Stem cell research suit dismissed
Washington - A lawsuit that had threatened to end the Obama administration's funding of embryonic stem cell research was dismissed on Wednesday, allowing the United States to continue supporting a search for cures to deadly diseases over protests that the work uses destroyed human embryos.
The lawsuit claimed research funded by the National Institutes of Health violated the 1996 Dickey-Wicker law that prohibits taxpayer financing for work that harms an embryo.
The administration policy allows research on embryos that were culled long ago through private funding.
US District Judge Royce Lamberth, chief of the federal court in Washington, last year said the lawsuit was likely to succeed and ordered a stop to the research while the case continued.
Under swift protest from the Obama administration, however, the US Circuit Court of Appeals in Washington, quickly overturned Lamberth's injunction and said the case was likely to fail.
Lamberth said in his opinion on Wednesday that he is bound by the higher court's analysis and ruled in favour of the administration's motion to dismiss the case.
"This Court, following the DC Circuit's reasoning and conclusions, must find that defendants reasonably interpreted the Dickey-Wicker Amendment to permit funding for human embryonic stem cell research because such research is not research in which a human embryo or embryos are destroyed," Lamberth wrote.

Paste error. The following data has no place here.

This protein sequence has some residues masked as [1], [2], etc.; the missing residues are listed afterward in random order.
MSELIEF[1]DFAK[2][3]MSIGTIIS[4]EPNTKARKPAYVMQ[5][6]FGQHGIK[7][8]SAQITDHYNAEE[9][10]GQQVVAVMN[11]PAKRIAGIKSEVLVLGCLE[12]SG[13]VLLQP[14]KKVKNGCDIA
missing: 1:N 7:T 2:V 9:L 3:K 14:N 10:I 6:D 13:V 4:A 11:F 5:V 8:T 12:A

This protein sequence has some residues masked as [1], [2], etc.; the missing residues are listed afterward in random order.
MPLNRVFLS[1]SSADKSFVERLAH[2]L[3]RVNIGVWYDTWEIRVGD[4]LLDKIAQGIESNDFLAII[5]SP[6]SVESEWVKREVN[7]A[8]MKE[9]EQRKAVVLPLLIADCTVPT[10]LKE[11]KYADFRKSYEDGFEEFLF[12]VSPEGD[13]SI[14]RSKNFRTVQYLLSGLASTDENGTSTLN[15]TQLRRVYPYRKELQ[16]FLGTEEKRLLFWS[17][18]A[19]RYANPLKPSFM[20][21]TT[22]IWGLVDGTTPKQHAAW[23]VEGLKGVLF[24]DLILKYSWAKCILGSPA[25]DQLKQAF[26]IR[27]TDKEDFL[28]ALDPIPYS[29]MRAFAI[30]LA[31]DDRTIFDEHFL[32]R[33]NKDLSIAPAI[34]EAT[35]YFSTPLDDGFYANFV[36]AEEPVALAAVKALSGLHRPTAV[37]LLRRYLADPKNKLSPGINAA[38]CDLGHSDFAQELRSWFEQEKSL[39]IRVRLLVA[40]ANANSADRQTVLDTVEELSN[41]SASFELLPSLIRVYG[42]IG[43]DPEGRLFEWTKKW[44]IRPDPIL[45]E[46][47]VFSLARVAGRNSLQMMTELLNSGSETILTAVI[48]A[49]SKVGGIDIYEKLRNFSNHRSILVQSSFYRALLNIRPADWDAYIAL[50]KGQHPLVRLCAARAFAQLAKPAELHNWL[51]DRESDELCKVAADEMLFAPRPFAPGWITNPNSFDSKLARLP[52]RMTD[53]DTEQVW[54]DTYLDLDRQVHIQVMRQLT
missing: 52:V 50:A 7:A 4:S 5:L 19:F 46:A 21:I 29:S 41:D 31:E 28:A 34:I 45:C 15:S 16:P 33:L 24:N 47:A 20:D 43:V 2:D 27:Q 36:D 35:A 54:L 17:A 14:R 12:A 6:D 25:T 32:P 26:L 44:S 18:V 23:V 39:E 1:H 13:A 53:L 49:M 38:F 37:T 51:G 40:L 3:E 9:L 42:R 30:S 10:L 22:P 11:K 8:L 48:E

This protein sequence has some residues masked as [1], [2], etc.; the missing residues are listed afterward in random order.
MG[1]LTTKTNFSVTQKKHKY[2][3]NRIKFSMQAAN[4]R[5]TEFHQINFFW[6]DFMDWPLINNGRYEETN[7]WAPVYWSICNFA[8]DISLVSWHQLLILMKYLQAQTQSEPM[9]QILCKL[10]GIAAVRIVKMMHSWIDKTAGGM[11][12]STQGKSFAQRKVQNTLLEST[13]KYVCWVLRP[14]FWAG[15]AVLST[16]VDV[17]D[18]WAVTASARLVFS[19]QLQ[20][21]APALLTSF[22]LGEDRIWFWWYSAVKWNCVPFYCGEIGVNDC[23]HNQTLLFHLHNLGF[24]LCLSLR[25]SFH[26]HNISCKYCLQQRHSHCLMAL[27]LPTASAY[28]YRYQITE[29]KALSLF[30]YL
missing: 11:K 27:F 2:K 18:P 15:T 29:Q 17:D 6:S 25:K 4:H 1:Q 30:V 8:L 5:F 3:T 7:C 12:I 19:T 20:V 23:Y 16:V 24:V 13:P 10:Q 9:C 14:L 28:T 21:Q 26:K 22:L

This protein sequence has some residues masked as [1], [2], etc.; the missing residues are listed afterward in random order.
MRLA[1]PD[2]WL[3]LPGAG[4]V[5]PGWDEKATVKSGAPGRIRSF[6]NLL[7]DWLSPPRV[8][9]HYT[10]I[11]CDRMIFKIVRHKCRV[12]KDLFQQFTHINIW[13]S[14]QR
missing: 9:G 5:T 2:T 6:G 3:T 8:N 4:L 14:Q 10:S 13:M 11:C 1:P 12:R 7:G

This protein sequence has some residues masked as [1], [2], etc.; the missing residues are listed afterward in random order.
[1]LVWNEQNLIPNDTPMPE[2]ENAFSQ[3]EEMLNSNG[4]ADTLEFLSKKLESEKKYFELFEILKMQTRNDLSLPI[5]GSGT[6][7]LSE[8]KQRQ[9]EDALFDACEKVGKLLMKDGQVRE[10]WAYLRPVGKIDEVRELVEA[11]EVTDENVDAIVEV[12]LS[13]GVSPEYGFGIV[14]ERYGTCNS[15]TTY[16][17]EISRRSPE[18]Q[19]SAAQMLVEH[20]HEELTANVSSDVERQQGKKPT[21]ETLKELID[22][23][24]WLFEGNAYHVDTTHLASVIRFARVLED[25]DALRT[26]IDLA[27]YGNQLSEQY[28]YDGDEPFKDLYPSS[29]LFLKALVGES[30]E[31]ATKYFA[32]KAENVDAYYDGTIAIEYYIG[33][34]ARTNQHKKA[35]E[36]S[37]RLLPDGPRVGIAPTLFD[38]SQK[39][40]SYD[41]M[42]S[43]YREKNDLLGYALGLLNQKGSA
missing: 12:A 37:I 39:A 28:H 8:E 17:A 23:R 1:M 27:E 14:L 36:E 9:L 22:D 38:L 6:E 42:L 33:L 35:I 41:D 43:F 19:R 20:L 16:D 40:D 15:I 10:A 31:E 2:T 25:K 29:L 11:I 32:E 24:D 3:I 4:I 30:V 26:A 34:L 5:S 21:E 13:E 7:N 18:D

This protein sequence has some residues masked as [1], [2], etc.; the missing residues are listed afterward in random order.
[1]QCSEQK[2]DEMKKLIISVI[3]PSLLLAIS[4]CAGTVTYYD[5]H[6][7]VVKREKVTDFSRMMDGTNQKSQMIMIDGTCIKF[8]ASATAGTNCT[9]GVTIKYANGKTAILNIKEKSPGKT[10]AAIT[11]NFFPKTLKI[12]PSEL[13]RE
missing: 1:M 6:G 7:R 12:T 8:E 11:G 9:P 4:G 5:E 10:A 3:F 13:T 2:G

Researchers hope one day to use embryonic stem cells in ways that cure spinal cord injuries, Parkinson's disease and other ailments. Opponents of the research object because the cells were obtained from destroyed human embryos.
Although current research is using cells culled long ago, opponents also fear research success would spur new embryo destruction. Proponents say the research cells come mostly from extra embryos discarded anyway by fertility clinics.
President George W Bush also permitted stem cell research, but limited the availability of federal money to embryonic stem cell lines that already existed and "where the life and death decision has already been made".
Obama's order removed that limitation, allowing projects that involve stem cells from already-destroyed embryos or embryos to be destroyed in the future. To qualify, parents who donate the original embryo must be told of other options, such as donating to another infertile woman.
The Obama administration's rules expanded the number of stem cell lines created with private money that federally funded scientists could research, up from the 21 that Bush had allowed to around 100 so far.
The lawsuit was filed in 2009 by two scientists who argued that Obama's expansion jeopardised their ability to win government funding for research using adult stem cells, ones that have matured to create specific types of tissues, because that would mean extra competition.